What is inequality? In the late 1990s there was an explosion of interest in the subject that yielded a substantial body of formal tools and results for income-distribution analysis. Nearly all of this is founded on a small set of core assumptions - such as the Principle of Transfers, scale independence, the population principle∑ - that are used to give meaning to specific concepts of inequality measurement, inequality ranking and, indeed, to inequality itself. But does the standard axiomatic structure coincide (...)
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  34. Public Health, Ethics, and Equity.Sudhir Anand (ed.) - 2004 - Oxford University Press UK.
    In the last fifty years, average overall health status has increased more or less in parallel with a much celebrated decline in mortality, attributed mostly to poverty reduction, sanitation, nutrition, housing, immunization, and improved medical care. It is becoming increasingly clear, however, that these achievements were not equally distributed. In most countries, while some social groups have benefited significantly, the situation of others has stagnated or may even have worsened.If health is a prerequisite to a person functioning as an agent, (...)
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  35. Welfare, Work Requirements, and Dependant-Care.Elizabeth Anderson - 2004 - Journal of Applied Philosophy 21 (3):243-256.
    the arguments in their favour are weak. Arguments based on reciprocity fail to explain why only means-tested public benefits should be subject to work requirements, and why unpaid dependant care work should not count as satisfying citizens’ obligations to reciprocate. Argu- ments based on promoting the work ethic misattribute recipients’ nonwork to deviant values, when their core problem is finding steady employment consistent with supporting a family and meeting dependant care responsibilities. Rigid work requirements impose unreasonable costs on some of (...)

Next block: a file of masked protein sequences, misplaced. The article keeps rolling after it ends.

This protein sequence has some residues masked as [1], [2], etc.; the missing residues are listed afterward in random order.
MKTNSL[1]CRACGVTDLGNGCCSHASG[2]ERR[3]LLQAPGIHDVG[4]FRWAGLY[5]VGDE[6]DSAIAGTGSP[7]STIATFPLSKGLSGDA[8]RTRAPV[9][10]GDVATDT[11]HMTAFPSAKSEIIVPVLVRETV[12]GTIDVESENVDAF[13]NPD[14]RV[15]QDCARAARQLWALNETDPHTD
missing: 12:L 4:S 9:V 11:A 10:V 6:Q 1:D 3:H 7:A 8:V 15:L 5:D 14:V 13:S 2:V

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  36. Inequality Reexamined, Sen Amartya. Harvard University Press, 1992, 207 + Xiv Pages.Elizabeth Anderson - 1995 - Economics and Philosophy 11 (1):182.
  37. Sen and the Bhagavad Gita: Lessons for a Theory of Justice.Joshua Anderson - 2012 - Asian Philosophy 22 (1):63-74.
    In The Idea of Justice, Amartya Sen, among other things, discusses certain qualities any adequate theory of justice ought to incorporate. Two important qualities a theory of justice should account for are impartiality/objectivity and sensitivity to consequences. In order to motivate his discussion of sensitivity to consequences, Sen discusses the debate between Krishna and Arjuna from the religio-philosophical Hindu text the Bhagavad Gita. According to Sen, Arjuna represents a sensitivity to consequences while Krishna is an archetypal deontologist. In this paper (...)
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  38. Sabina Alkire, Valuing Freedoms: Sen's Capability Approach and Poverty Reduction:Valuing Freedoms: Sen's Capability Approach and Poverty Reduction.Scott A. Anderson - 2003 - Ethics 113 (3):678-680.
  39. In the Name of Morality: Moral Responsibility, Whiteness and Social Justice Education.Barbara Applebaum - 2005 - Journal of Moral Education 34 (3):277-290.
    This paper argues that the ?traditional conception of moral responsibility? authorizes and supports denials of white complicity. First, what is meant by the ?traditional conception of moral responsibility? is delineated and the enabling and disenabling characteristics of this view are highlighted. Then, three seemingly good, antiracist discourses that white students often engage in are discussed ? the discourse of colour?blindness, the discourse of meritocracy and the discourse of individual choice ? and analysed to show how they are all grounded in (...)
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  40. Basic Social Rights, Constitutional Justice, and Democracy.Rodolfo Arango - 2003 - Ratio Juris 16 (2):141-154.
  41. Membership and Justice.David Archard - 2002 - Theoria 49 (99):7-25.